If The Valachi Papers had been released before 1972, I am convinced it would have been a huge success at the box office, and today would have been thought of in much higher regard than it is. Sadly, for this Charles Bronson movie The Godfather hit the cinemas in the same year, and because there are a few similarities between the two stories ie mafia, etc, The Valachi Papers floundered slightly because many saw it as an attempt by the filmmakers to cash on the success of The Godfather.

The significant difference between the two movies was that The Godfather was based upon fictionalized characters created by Mario Puzo and possessed true elegance. The Valachi Papers was in contrast a more straight to the point and matter of fact affair, which took its storyline from factual material about real life mobsters.   This is highlighted on the posters for the movie, which state Fact not Fiction. The film opens in the early part of the 1960’s with one of the mob Joseph Valachi  (Charles Bronson) behind bars in state prison where many attempts on his life have been made. It transpires that someone in the organization has talked, and the bosses of the organisation want revenge.

One of the top brass of the mob Genovese (Lino Ventura) seems to think that it is  Valachi. And, as in the time tradition of the mafia a contract has been placed on Valachi’s head. This has the consequence of forcing Valachi to go to the authorities. After this opening the remainder of the movie spends a lot of its time showing Valachi spilling the beans on almost everything and giving his story to the government agents. What follows is a long story about Valachi’s earliest days in the mob (shades of The Godfather ll) which was in the 1930’s, right up to the point where he is arrested and eventually taken to prison.

The movies storyline is given even greater weight and is allowed to unfold because the film is quite long in duration, so the story is explained fully as it were, the movie runs for just over two hours, but its not a film that drags or ever becomes uninteresting it also helps that Charles Bronson is given some excellent support within the movie.  Lino Ventura, for example as the mafia boss, normally the actor being associated with French cinema.


There was nothing that I would call negative about the film other than a few very minor things. Bronson for example was I think to old looking for the movie as the character was supposedly just under thirty years of age. Bronson looks a lot older. Also, a few things on the sets were out of place such as cars that were not from the period in which the movie was set, and the biggest mistake was in a scene where the two towers can clearly be seen under construction., maybe this is all very minor and certainly did not spoil the entertainment value of the picture, but could have been handled a little better.  The movie was to the surprise of many given a PG rating in the States on its release, I say surprising because there is a fair amount of bloody violence in the movie and nudity that includes a lesbian scene.

The rating was changed later to an R.  But the film struggled to receive an ‘X’ certificate in the UK , with the censors imposing heavy cuts on the movie before allowing it to be shown in cinema’s. These included the castration scene, bloody shootings, and the meat hook killing. With the later video and DVD releases restoring the cuts. This would be the third European film that was a collaboration between actor Charles Bronson and director Terence Young the others being Cold Sweat (1970) and the Samurai/Western movie Red Sun (1971). The plot was adapted from the Peter Maas’ novel of the same name that covers the true account of the mafia underworld and organised crime, and included a good solid cast Joseph Wiseman, Walter Chiari, Gerald S. O’Loughlin, Angelo Infanti and Amedeo Nazzari, with Jill Ireland playing Valachi’s wife.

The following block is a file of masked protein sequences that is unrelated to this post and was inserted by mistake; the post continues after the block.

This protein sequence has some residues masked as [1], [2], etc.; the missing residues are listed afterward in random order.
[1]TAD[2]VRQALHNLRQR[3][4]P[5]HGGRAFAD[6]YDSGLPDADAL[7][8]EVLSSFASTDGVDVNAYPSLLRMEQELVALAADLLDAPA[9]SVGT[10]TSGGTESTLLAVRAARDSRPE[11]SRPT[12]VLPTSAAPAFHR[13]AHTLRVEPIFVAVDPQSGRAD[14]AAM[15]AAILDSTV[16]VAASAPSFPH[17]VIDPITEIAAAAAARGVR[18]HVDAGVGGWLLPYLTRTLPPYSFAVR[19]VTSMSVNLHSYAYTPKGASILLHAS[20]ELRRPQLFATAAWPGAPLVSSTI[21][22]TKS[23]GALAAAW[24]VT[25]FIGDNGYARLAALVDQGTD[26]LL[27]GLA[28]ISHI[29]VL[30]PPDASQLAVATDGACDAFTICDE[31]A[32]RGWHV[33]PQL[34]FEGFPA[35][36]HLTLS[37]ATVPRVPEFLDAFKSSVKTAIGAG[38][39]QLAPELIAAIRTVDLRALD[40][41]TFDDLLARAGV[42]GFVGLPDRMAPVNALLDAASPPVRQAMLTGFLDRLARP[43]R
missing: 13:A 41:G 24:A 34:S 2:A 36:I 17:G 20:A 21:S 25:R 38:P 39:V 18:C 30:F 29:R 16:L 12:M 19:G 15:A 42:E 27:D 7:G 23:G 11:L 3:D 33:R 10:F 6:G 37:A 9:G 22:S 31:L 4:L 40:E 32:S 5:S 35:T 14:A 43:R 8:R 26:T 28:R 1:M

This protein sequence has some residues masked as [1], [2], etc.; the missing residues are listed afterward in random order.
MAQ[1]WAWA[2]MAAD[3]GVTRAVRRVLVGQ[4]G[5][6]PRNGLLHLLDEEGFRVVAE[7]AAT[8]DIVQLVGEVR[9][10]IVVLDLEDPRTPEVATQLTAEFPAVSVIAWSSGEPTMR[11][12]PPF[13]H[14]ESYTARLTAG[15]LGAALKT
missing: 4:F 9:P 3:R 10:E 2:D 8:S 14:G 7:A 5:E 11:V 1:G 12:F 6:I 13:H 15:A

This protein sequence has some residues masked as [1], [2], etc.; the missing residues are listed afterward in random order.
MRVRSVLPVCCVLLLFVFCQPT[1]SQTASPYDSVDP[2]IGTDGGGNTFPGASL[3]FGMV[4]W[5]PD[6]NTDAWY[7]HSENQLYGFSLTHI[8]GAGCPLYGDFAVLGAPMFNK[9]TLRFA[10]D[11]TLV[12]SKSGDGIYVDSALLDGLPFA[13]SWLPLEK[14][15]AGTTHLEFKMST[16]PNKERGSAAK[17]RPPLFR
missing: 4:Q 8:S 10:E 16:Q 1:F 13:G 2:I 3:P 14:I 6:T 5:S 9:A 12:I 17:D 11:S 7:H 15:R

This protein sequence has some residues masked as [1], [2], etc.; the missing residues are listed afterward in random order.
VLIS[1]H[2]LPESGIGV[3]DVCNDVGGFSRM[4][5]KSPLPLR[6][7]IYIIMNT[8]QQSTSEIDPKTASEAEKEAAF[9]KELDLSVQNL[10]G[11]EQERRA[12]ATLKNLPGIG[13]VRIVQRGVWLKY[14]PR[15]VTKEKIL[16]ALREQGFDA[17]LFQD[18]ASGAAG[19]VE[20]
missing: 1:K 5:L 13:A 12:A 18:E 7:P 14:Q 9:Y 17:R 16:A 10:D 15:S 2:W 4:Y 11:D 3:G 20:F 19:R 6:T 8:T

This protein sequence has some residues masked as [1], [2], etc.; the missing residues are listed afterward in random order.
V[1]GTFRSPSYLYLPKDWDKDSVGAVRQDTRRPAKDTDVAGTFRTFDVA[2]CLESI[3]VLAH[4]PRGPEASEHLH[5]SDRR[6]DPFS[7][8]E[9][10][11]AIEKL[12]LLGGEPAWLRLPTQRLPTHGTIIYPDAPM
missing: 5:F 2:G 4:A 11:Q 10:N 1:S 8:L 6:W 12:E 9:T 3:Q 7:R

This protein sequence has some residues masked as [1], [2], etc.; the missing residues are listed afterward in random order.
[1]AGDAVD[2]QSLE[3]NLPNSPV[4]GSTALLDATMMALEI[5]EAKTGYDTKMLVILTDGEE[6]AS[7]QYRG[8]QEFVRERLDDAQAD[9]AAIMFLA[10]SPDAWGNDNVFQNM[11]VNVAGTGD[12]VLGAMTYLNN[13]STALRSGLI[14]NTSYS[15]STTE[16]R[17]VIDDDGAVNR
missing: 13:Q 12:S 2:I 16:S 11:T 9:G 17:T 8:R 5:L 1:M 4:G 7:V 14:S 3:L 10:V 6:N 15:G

Music was by seasoned Italian Maestro Riz Ortolani, who penned a lyrical sounding theme for the movie and provided it with traditional sounding Sicilian pieces and highly dramatic and driving compositions to underline and enhance the action of screen. Ortolani was like his fellow Italian composers Mario Nascimbene, and Nino Rota popular in both Italy and the USA. Ortolani providing music for films such as Seventh Dawn, The Glory Guys, and The Yellow Rolls Royce. The soundtrack for The Valachi Papers was originally released on the Phillips record label in 1972 but has sadly never seen a compact disc or digital release. It is probably one of Ortolani’s best scores from the 1970’s. And when you consider that the composer was already a popular figure and the movie starred Bronson it is again something of a surprise that the score has never been re-issued.

A Generous Girl

The score is a varied one with the composer writing jazz orientated themes such as A Generous Girl alongside more romantic pieces, such as the movies lush sounding Valachi theme and the music for The Engagement of Joe and Maria, which utilised elements of the Valachi.


The score also including dark and apprehensive cues as in Murder in the Streets and Awaiting, that perfectly underlined the tension of the storyline.


Plus there is the Sicilian flourishes and influences that are present in The Tarantella Party, and the strident and slightly martial sounding Power and Violence which is very much in the style of Morricone. Then we have the haunting and addictive sounding I Te Vurria Vasa performed on solo trumpet in the style of Michele Lacerenza and Nini Rosso. This is a superb score and one that deserves to see the light of day on CD or digital platforms for younger collectors of film music to savour, maybe someday soon it will happen, and we also might see the soundtracks for The Hunting Party and Ciakmull also by Ortolani released?

I Te Vurria Vasa